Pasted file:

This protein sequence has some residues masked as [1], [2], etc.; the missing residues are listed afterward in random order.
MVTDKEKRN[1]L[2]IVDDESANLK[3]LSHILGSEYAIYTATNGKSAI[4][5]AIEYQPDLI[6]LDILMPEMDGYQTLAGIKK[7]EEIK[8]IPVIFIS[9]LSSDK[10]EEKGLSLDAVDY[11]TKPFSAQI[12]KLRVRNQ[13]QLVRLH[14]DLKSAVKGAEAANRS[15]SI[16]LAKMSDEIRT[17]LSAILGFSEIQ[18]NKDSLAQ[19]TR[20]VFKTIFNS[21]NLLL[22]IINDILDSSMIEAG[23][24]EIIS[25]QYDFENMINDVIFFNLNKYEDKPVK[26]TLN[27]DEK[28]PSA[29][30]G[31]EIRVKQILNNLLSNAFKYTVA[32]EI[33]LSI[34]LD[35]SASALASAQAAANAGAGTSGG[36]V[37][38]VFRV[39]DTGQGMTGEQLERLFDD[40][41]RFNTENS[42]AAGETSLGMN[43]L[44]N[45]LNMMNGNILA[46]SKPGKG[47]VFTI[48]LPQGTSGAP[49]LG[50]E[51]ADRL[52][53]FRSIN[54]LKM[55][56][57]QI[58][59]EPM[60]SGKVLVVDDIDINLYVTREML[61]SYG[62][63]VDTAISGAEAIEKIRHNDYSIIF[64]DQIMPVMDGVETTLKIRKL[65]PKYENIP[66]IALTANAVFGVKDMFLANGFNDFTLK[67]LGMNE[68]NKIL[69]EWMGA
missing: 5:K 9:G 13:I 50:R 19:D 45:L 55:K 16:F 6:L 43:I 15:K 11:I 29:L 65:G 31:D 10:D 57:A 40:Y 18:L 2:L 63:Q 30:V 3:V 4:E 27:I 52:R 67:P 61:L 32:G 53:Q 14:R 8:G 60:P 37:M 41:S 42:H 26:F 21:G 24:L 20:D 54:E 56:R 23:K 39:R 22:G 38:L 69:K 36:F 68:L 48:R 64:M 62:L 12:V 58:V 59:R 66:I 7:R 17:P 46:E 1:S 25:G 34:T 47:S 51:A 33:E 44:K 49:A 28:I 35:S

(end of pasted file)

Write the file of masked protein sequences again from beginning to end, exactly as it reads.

This protein sequence has some residues masked as [1], [2], etc.; the missing residues are listed afterward in random order.
MVTDKEKRN[1]L[2]IVDDESANLK[3]LSHILGSEYAIYTATNGKSAI[4][5]AIEYQPDLI[6]LDILMPEMDGYQTLAGIKK[7]EEIK[8]IPVIFIS[9]LSSDK[10]EEKGLSLDAVDY[11]TKPFSAQI[12]KLRVRNQ[13]QLVRLH[14]DLKSAVKGAEAANRS[15]SI[16]LAKMSDEIRT[17]LSAILGFSEIQ[18]NKDSLAQ[19]TR[20]VFKTIFNS[21]NLLL[22]IINDILDSSMIEAG[23][24]EIIS[25]QYDFENMINDVIFFNLNKYEDKPVK[26]TLN[27]DEK[28]PSA[29][30]G[31]EIRVKQILNNLLSNAFKYTVA[32]EI[33]LSI[34]LD[35]SASALASAQAAANAGAGTSGG[36]V[37][38]VFRV[39]DTGQGMTGEQLERLFDD[40][41]RFNTENS[42]AAGETSLGMN[43]L[44]N[45]LNMMNGNILA[46]SKPGKG[47]VFTI[48]LPQGTSGAP[49]LG[50]E[51]ADRL[52][53]FRSIN[54]LKM[55][56][57]QI[58][59]EPM[60]SGKVLVVDDIDINLYVTREML[61]SYG[62][63]VDTAISGAEAIEKIRHNDYSIIF[64]DQIMPVMDGVETTLKIRKL[65]PKYENIP[66]IALTANAVFGVKDMFLANGFNDFTLK[67]LGMNE[68]NKIL[69]EWMGA
missing: 5:K 9:G 13:I 50:R 19:D 45:L 55:K 16:F 6:L 43:I 15:K 11:I 29:L 65:G 31:D 10:D 57:A 40:Y 18:L 2:L 63:Q 30:V 3:V 4:E 27:I 52:R 67:P 61:L 32:G 53:Q 14:R 8:G 60:P 37:M 41:S 42:H 26:F 21:G 24:L 20:D 54:E 56:R 23:K 39:R 22:G 38:L 69:K 36:F 68:L 48:R 64:M 62:L 12:V 58:V 59:R 66:I 7:R 17:P 46:E 1:S 25:G 34:T 47:S 51:A 33:E 44:K 49:A 28:I 35:S